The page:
Ingredients Primer

DID YOU KNOW???

…That your skin might be aging before its time? Check the labels of products you currently use. The following ingredients are actually found in many skin-care and cosmetic items on the market today.

ACETONE A volatile, flammable liquid used in paints and varnishes as a solvent, and in organic synthesis.

COLLAGEN A strongly fibrous protein that is abundant in bone, tendons, cartilage, and connective tissue, yielding gelatin when denatured by boiling (Greek kolla, glue).

LANOLIN A fatty substance, extracted from wool, used in ointments, waterproof coatings, etc. Also called wool fat, from Latin lana, wool, and oleum, oil.

MINERAL OIL A colorless, oily, almost tasteless oil obtained from petroleum (Latin petra, rock, and oleum, oil) distillation and used chiefly as a lubricant, in cosmetics, and as a laxative.

PARAFFIN A general name often applied to paraffin wax, but more correctly referring to a great group of hydrocarbons obtained from petroleum.

PETROLATUM A jellylike substance obtained in the fractional distillation of petroleum; also called petroleum jelly.

SD ALCOHOL Specially denatured alcohol. Ethyl alcohol (also known as ethanol, or grain alcohol) is commonly used in cosmetics, and to prevent it from being diverted illegally for use as an alcoholic drink, it may contain an added denaturant that makes it undrinkable. Numbers following SD Alcohol on a label (23-A, 40, and 40-B, for example) indicate how the alcohol was denatured, according to the formulary of the United States Bureau of Alcohol, Tobacco, and Firearms.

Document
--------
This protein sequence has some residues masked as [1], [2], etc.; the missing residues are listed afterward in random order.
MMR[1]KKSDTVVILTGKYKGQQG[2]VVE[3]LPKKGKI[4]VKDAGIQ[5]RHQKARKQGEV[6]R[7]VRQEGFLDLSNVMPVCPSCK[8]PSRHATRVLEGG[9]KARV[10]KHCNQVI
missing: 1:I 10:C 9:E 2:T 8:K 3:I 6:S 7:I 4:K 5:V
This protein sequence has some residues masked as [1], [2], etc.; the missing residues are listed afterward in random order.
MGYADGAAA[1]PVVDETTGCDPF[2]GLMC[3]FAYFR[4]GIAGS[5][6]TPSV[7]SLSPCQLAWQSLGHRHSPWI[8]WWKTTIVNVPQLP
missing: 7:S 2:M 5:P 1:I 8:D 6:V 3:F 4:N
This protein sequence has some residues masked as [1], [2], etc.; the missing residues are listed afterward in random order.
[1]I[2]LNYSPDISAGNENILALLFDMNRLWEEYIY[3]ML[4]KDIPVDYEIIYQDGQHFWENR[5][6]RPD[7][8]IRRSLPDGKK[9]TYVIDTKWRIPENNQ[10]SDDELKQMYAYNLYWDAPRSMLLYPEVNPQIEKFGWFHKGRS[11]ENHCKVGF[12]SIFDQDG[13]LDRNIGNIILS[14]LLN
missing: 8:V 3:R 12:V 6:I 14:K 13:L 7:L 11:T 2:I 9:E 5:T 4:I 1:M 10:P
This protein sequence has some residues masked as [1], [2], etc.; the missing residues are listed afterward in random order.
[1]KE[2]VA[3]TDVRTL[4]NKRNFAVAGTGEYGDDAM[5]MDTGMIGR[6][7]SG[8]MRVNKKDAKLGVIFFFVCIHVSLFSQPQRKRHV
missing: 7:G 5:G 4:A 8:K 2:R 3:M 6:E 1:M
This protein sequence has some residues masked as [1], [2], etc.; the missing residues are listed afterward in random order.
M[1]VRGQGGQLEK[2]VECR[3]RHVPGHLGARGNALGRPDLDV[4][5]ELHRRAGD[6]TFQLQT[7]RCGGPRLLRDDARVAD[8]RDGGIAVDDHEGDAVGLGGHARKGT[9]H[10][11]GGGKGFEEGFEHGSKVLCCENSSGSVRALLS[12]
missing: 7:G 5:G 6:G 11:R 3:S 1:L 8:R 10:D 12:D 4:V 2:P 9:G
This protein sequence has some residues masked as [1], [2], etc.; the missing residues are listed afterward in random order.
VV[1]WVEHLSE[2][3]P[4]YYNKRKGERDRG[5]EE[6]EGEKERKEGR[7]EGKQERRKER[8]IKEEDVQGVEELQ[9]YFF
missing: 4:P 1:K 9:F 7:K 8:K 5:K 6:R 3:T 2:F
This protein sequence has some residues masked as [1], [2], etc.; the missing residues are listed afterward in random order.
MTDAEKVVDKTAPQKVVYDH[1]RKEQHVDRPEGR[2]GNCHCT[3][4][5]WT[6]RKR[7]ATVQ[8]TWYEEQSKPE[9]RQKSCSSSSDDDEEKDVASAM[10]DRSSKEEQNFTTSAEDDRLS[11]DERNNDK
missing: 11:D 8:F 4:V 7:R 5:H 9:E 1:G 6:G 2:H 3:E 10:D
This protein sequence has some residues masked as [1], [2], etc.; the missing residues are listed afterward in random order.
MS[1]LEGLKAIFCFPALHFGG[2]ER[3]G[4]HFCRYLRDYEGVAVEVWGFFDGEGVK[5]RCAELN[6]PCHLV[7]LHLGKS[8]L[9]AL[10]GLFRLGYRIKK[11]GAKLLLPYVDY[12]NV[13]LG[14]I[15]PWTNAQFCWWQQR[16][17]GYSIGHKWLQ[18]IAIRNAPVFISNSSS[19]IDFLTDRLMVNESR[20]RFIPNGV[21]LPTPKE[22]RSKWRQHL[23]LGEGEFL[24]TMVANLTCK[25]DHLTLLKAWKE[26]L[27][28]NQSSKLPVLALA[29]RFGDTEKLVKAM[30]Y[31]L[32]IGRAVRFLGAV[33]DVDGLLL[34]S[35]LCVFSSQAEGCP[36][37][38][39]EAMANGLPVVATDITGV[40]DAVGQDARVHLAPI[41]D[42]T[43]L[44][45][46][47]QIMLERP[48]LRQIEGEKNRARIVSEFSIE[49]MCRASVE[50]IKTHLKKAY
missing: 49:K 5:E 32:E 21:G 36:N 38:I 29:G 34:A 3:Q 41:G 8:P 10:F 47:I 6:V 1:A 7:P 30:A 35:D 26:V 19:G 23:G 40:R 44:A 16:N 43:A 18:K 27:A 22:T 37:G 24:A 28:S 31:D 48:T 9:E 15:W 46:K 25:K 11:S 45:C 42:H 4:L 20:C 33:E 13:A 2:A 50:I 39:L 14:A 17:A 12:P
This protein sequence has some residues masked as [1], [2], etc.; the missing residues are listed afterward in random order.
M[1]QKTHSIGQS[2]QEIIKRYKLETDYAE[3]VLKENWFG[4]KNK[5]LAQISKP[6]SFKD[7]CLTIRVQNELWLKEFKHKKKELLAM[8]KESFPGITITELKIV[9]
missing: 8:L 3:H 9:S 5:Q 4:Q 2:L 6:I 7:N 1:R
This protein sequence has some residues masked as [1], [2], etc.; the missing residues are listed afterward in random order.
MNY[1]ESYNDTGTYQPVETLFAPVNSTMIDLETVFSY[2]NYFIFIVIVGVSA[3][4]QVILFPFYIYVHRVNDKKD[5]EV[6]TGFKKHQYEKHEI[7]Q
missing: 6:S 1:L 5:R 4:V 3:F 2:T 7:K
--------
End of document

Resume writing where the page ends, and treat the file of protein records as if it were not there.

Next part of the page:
SOAP A substance used for washing and cleansing purposes, usually made by treating a fat with an alkali; any metallic salt of an acid derived from a fat.

Why are the above ingredients harmful? Mineral oil, the primary ingredient in many cosmetics, forms a greasy barrier on the skin and blocks the pores from receiving needed oxygen and nutrients (think of an oil spill and its effects on living creatures). Collagen and lanolin are animal products and can clog pores or cause allergic reactions. Detergents in soap strip the skin of its protective acid mantle. Acetone is used to remove finger nail polish and should never be put on the skin! Solvent alcohol is very drying to the skin and can cause the skin to produce excessive oil. Artificial dyes and fragrances are irritating to the skin.

From the U.S. Food and Drug Administration Web site, Office of Cosmetics Fact Sheet, March 7, 2000; Materials Handbook, 13th ed., 1991; and Random House Webster’s College Dictionary,1999.

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